Welcome to the Sephardic Temple Tifereth Israel Levy Library
Remember that the library is fully cataloged, so you can check online to see which books we own and contact us to set items aside for you!
Levy Librarian: Annette Goldsmith
Annette was a children’s librarian for the public library systems in Toronto (her hometown), Miami, and Tallahassee, Florida for 23 years, and also ran a small Jewish library program for the Dave and Mary Alper Jewish Community Center in Miami. She has a PhD in Library and Information Studies from Florida State University and teaches graduate courses in children’s and young adult literature as well as storytelling online for the University of Washington Information School. Her research concerns international children’s book publishing and she has chaired the Mildred L. Batchelder Award committee, the American Library Association award for best translated children’s book. Working at the Sephardic Temple she feels she can indulge her love of Jewish children’s books and storytelling. She aims to create a warm and welcoming environment for all members of the congregation and to build a collection, physical and virtual, that will serve you well. Feel free to let her know if there are particular items you think should be in the library, and do drop by to say hello!
NOTES FROM THE LEVY LIBRARY by Annette Goldsmith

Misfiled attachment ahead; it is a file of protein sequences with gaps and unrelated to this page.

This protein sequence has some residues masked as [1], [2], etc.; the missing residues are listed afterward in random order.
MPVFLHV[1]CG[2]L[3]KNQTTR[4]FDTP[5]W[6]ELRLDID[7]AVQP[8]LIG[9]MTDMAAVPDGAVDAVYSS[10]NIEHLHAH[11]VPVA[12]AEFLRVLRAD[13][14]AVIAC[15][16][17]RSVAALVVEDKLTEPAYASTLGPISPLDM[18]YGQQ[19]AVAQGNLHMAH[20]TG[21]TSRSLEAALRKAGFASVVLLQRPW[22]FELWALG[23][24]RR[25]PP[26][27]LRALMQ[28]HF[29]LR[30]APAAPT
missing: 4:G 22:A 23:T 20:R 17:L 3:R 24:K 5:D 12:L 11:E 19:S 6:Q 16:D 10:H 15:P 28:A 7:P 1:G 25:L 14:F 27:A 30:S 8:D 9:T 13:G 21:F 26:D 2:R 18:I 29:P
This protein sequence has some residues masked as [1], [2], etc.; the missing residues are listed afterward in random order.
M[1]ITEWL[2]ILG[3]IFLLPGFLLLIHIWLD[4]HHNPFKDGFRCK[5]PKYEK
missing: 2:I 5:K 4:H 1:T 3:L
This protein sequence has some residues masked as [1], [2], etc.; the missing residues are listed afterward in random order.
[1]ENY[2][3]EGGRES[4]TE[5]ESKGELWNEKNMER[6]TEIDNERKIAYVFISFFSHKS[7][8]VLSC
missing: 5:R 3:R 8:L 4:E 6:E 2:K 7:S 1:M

A new library column will appear at the beginning of the month and run for one month – or sometimes two.
After a long hiatus while I was on jury duty in the Spring and co-directing a children’s literature study abroad course Down Under in the summer, the library column is back!
Here are some new books for the New Year:
For the youngest children, Monica Hughes’s My Rosh Hashanah explains the different aspects of the holiday in simple language. Tashlich at Turtle Rock, a picture book by Susan Schnur, shows how one family personalizes Tashlich to make it a family tradition as well as a religious observance. I’m especially excited about Jane Breskin Zalben’s A Moon for Moe and Mo. Two boys, Moses, a Jew, and Mohammed, a Muslim, live at either end of the same street in Brooklyn. They look so similar that people think they are brothers. Of course they become friends, discovering all the other things that they have in common too, while respecting their differences. Adults too can pore over the detailed collages to identify shared foods such as pomegranates. The book ends with an informational page about Rosh Hashanah and Ramadan and a recipe for each holiday.
Check out the third floor display case for the books described in this and previous library columns. You’ll also see a display of holiday and other books.
Do visit our online catalog: http://stti.hl.scoolaid.net/bin/home. You can also get there via the Temple web site by clicking on the “Education” tab and choosing “Temple Library.”
Get to know your Levy Library – there’s lots to discover!
Librarian: Annette Goldsmith
Library hours: Tues. and Thurs. from 3 pm to 7 pm. or by appointment.
Phone: 310-475-7000 ext. 224.